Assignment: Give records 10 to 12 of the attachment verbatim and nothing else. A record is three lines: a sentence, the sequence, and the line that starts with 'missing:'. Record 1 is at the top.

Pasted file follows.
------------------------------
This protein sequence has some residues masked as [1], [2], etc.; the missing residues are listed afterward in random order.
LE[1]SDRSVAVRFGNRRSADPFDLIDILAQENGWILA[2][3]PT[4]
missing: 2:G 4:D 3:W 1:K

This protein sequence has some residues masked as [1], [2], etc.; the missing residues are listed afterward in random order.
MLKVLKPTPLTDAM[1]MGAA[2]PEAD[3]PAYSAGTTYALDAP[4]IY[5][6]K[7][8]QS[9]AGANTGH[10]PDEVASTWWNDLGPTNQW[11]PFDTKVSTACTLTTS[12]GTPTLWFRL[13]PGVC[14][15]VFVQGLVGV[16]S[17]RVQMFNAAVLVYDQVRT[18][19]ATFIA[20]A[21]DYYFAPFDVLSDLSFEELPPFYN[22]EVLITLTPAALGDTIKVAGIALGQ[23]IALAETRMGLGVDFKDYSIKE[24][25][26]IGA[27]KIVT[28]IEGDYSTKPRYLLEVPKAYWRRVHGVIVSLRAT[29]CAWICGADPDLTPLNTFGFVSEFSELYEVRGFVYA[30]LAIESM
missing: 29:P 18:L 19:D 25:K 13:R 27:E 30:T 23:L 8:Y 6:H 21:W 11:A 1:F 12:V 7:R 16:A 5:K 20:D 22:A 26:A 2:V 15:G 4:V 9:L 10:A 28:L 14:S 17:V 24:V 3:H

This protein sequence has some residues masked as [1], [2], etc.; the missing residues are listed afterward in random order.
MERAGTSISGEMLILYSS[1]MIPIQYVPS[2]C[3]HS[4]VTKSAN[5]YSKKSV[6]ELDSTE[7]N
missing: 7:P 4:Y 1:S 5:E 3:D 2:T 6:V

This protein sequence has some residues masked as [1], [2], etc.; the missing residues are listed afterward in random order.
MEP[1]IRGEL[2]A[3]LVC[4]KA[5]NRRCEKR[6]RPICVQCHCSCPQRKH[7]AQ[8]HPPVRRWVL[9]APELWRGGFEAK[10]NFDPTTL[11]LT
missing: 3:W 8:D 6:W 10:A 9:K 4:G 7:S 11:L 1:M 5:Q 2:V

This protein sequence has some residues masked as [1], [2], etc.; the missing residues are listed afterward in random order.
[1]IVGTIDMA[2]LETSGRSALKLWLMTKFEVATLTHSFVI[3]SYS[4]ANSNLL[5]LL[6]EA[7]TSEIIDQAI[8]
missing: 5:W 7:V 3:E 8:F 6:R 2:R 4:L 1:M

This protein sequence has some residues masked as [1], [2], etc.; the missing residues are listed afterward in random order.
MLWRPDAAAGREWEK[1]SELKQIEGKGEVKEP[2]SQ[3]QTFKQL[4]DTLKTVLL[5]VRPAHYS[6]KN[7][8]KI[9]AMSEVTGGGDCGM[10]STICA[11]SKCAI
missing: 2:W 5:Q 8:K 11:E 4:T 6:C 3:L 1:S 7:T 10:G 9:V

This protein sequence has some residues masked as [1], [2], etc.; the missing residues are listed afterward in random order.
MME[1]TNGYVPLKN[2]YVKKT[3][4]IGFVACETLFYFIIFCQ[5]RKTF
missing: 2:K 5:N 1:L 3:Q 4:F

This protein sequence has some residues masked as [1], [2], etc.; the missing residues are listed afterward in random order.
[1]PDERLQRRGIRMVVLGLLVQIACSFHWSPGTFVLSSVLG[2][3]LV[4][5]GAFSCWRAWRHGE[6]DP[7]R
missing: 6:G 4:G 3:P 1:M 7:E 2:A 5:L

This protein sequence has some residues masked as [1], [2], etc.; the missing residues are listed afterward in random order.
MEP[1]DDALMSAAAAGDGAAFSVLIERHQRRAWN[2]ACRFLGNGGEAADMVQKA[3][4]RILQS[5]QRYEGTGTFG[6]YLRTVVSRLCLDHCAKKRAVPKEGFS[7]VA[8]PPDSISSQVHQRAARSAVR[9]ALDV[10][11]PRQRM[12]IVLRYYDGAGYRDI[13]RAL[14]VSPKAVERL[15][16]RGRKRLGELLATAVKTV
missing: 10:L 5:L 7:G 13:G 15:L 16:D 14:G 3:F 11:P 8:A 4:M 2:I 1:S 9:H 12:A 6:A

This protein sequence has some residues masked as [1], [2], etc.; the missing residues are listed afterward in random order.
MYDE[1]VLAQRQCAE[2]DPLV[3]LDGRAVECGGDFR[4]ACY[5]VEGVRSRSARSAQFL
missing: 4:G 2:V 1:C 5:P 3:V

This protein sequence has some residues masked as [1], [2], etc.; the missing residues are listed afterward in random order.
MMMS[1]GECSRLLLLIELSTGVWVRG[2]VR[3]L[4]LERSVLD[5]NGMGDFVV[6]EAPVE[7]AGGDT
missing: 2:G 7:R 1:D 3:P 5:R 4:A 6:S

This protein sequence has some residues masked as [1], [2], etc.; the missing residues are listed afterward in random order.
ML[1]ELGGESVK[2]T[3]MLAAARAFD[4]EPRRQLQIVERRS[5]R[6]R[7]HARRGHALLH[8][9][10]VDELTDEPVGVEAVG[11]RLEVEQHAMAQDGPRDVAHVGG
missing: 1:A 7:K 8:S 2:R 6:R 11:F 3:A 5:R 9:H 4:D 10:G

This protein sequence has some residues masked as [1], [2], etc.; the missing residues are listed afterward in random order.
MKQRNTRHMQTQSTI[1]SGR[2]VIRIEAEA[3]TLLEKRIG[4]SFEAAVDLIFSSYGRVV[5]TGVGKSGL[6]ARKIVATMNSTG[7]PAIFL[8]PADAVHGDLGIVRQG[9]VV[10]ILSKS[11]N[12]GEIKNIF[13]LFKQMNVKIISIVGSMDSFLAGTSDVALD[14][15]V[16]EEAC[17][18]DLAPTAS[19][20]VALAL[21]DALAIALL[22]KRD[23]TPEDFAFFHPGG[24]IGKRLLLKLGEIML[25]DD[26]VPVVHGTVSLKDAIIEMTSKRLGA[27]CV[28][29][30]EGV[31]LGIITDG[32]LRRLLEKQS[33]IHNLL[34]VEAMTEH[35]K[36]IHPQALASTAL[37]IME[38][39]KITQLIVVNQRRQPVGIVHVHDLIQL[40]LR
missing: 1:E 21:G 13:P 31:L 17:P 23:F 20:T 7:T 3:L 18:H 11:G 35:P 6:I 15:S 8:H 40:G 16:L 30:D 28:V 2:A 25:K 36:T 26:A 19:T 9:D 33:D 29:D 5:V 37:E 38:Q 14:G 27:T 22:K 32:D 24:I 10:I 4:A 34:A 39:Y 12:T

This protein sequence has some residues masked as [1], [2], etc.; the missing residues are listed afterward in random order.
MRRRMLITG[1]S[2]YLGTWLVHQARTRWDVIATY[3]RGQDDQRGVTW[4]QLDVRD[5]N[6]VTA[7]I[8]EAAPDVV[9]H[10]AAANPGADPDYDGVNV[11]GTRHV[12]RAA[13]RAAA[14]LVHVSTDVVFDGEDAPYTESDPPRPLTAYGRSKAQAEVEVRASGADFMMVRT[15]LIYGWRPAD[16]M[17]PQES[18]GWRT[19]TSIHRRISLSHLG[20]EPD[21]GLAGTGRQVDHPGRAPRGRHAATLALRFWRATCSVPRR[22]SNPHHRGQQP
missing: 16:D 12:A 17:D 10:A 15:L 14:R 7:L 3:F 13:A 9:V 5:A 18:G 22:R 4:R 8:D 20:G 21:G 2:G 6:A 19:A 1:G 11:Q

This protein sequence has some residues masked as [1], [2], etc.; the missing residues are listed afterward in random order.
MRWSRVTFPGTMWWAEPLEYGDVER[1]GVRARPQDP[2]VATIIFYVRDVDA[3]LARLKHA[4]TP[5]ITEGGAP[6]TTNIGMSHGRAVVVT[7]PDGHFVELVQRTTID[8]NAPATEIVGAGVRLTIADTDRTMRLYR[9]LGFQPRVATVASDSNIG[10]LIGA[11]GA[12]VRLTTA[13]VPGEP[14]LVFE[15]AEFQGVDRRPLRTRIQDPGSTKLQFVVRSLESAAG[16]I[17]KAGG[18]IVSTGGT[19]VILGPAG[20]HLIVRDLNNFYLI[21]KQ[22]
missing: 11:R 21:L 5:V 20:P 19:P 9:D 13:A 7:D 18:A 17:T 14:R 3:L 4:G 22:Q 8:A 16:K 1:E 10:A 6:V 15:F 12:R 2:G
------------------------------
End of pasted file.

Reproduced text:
This protein sequence has some residues masked as [1], [2], etc.; the missing residues are listed afterward in random order.
MYDE[1]VLAQRQCAE[2]DPLV[3]LDGRAVECGGDFR[4]ACY[5]VEGVRSRSARSAQFL
missing: 4:G 2:V 1:C 5:P 3:V

This protein sequence has some residues masked as [1], [2], etc.; the missing residues are listed afterward in random order.
MMMS[1]GECSRLLLLIELSTGVWVRG[2]VR[3]L[4]LERSVLD[5]NGMGDFVV[6]EAPVE[7]AGGDT
missing: 2:G 7:R 1:D 3:P 5:R 4:A 6:S

This protein sequence has some residues masked as [1], [2], etc.; the missing residues are listed afterward in random order.
ML[1]ELGGESVK[2]T[3]MLAAARAFD[4]EPRRQLQIVERRS[5]R[6]R[7]HARRGHALLH[8][9][10]VDELTDEPVGVEAVG[11]RLEVEQHAMAQDGPRDVAHVGG
missing: 1:A 7:K 8:S 2:R 6:R 11:F 3:A 5:R 9:H 4:D 10:G